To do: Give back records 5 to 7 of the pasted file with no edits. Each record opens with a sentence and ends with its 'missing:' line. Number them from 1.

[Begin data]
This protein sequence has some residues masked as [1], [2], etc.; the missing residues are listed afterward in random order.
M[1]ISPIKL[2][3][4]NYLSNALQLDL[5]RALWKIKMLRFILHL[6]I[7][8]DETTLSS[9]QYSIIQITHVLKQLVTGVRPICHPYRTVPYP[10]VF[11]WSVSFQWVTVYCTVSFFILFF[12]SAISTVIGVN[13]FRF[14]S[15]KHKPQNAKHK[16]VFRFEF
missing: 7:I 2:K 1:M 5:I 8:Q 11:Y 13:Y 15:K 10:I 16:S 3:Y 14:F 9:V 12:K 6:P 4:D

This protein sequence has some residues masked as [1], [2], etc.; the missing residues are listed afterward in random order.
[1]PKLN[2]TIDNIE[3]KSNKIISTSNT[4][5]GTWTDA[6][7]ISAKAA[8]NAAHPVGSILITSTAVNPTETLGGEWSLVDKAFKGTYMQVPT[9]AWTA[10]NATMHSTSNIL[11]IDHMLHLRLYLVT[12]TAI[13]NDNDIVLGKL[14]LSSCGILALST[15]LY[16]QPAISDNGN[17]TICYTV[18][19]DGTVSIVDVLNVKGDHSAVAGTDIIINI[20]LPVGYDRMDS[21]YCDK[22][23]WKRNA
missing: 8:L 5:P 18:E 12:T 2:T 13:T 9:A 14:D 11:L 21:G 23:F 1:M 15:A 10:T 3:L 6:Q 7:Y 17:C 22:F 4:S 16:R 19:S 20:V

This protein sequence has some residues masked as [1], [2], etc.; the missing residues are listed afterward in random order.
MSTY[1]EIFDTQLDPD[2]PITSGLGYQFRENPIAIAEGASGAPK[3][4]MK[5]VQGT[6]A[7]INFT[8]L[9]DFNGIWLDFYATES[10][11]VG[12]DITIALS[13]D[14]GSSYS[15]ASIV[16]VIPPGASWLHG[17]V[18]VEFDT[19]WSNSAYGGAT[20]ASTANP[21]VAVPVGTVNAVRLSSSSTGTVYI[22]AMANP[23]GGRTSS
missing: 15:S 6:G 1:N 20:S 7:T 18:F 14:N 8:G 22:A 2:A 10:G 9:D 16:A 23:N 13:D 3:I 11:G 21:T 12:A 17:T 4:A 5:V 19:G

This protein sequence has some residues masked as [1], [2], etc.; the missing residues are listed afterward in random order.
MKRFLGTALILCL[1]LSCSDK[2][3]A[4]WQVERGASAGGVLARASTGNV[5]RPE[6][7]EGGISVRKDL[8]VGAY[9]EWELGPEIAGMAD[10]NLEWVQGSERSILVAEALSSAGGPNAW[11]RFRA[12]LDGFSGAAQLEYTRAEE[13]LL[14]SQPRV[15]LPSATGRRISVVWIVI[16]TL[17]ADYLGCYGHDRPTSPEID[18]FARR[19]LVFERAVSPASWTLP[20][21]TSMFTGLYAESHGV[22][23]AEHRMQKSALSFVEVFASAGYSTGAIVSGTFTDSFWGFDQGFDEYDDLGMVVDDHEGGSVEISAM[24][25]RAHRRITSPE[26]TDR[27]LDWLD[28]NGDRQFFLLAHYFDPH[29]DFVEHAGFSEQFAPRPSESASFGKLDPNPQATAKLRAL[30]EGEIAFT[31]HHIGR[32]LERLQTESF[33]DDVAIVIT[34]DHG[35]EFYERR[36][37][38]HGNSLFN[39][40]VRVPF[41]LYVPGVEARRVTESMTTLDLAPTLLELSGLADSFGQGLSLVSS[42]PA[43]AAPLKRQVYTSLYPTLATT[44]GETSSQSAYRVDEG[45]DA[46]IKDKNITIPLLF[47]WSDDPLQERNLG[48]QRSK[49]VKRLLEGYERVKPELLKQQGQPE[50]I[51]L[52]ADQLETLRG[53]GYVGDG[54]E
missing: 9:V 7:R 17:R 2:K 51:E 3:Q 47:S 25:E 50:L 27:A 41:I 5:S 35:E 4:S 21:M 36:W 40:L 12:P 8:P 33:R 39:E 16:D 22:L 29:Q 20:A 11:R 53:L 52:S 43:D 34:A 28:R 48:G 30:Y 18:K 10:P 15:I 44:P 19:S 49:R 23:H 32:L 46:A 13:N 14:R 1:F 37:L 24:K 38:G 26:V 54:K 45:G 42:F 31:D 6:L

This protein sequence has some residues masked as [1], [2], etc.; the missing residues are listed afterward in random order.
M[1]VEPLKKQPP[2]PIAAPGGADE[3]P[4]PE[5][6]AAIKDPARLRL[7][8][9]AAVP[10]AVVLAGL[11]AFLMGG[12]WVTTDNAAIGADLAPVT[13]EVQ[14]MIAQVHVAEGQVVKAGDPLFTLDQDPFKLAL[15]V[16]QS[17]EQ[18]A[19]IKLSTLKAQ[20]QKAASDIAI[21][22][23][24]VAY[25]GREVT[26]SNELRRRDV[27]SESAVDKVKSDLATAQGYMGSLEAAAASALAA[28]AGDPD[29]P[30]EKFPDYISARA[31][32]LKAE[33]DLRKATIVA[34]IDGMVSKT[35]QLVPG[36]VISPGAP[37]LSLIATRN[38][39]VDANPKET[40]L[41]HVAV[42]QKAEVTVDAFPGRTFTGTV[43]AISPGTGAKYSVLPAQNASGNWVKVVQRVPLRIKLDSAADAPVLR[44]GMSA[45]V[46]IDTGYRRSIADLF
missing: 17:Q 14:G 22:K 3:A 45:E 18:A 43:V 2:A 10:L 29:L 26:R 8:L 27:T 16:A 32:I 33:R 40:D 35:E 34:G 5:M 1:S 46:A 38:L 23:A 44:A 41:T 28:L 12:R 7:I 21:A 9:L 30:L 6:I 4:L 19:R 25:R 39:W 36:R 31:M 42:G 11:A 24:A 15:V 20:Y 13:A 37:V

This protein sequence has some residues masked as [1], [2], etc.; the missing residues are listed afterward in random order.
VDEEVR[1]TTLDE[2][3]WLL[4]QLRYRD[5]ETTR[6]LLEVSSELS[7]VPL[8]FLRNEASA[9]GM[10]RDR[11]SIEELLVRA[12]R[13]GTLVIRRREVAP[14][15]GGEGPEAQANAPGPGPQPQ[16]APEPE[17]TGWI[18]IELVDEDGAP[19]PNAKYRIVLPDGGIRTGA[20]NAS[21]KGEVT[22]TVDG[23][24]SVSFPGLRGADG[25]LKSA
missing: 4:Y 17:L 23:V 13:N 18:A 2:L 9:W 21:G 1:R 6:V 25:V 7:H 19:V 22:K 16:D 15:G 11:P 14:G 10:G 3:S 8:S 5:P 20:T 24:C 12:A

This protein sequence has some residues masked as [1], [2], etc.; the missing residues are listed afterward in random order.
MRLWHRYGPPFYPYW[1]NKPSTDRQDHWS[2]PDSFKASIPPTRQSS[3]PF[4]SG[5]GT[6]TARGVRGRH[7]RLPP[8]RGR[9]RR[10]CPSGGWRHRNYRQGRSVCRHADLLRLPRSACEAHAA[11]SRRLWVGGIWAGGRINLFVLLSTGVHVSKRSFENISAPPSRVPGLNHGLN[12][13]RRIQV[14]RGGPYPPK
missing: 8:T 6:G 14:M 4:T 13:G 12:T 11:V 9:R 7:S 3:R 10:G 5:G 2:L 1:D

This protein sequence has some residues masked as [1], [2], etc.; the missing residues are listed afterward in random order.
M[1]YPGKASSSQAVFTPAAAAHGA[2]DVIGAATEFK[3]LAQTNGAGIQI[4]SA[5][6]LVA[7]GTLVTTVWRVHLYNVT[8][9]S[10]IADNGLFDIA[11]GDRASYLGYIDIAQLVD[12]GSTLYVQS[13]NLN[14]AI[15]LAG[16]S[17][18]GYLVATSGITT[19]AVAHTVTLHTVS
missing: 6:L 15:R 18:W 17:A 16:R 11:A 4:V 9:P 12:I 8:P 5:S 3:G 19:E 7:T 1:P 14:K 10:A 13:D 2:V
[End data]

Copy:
This protein sequence has some residues masked as [1], [2], etc.; the missing residues are listed afterward in random order.
M[1]VEPLKKQPP[2]PIAAPGGADE[3]P[4]PE[5][6]AAIKDPARLRL[7][8][9]AAVP[10]AVVLAGL[11]AFLMGG[12]WVTTDNAAIGADLAPVT[13]EVQ[14]MIAQVHVAEGQVVKAGDPLFTLDQDPFKLAL[15]V[16]QS[17]EQ[18]A[19]IKLSTLKAQ[20]QKAASDIAI[21][22][23][24]VAY[25]GREVT[26]SNELRRRDV[27]SESAVDKVKSDLATAQGYMGSLEAAAASALAA[28]AGDPD[29]P[30]EKFPDYISARA[31][32]LKAE[33]DLRKATIVA[34]IDGMVSKT[35]QLVPG[36]VISPGAP[37]LSLIATRN[38][39]VDANPKET[40]L[41]HVAV[42]QKAEVTVDAFPGRTFTGTV[43]AISPGTGAKYSVLPAQNASGNWVKVVQRVPLRIKLDSAADAPVLR[44]GMSA[45]V[46]IDTGYRRSIADLF
missing: 17:Q 14:G 22:K 3:A 45:E 18:A 43:V 2:A 10:L 29:L 26:R 8:L 27:T 16:A 32:I 33:R 40:D 35:E 34:G 5:M 1:S 46:A 38:L 23:A 44:A 41:T 28:L 12:R 7:I 21:A 9:L 30:L 6:I 4:L 19:R 25:R 39:W 36:R 31:M 42:G 11:A 24:A 15:V 20:Y 13:A 37:V

This protein sequence has some residues masked as [1], [2], etc.; the missing residues are listed afterward in random order.
VDEEVR[1]TTLDE[2][3]WLL[4]QLRYRD[5]ETTR[6]LLEVSSELS[7]VPL[8]FLRNEASA[9]GM[10]RDR[11]SIEELLVRA[12]R[13]GTLVIRRREVAP[14][15]GGEGPEAQANAPGPGPQPQ[16]APEPE[17]TGWI[18]IELVDEDGAP[19]PNAKYRIVLPDGGIRTGA[20]NAS[21]KGEVT[22]TVDG[23][24]SVSFPGLRGADG[25]LKSA
missing: 4:Y 17:L 23:V 13:N 18:A 2:L 9:W 21:G 1:R 6:V 25:V 7:H 19:V 22:K 16:D 15:G 11:P 14:G 10:G 3:S 8:S 5:P 20:T 24:C 12:A

This protein sequence has some residues masked as [1], [2], etc.; the missing residues are listed afterward in random order.
MRLWHRYGPPFYPYW[1]NKPSTDRQDHWS[2]PDSFKASIPPTRQSS[3]PF[4]SG[5]GT[6]TARGVRGRH[7]RLPP[8]RGR[9]RR[10]CPSGGWRHRNYRQGRSVCRHADLLRLPRSACEAHAA[11]SRRLWVGGIWAGGRINLFVLLSTGVHVSKRSFENISAPPSRVPGLNHGLN[12][13]RRIQV[14]RGGPYPPK
missing: 8:T 6:G 14:M 4:T 13:G 12:T 11:V 9:R 7:S 3:R 10:G 5:G 2:L 1:D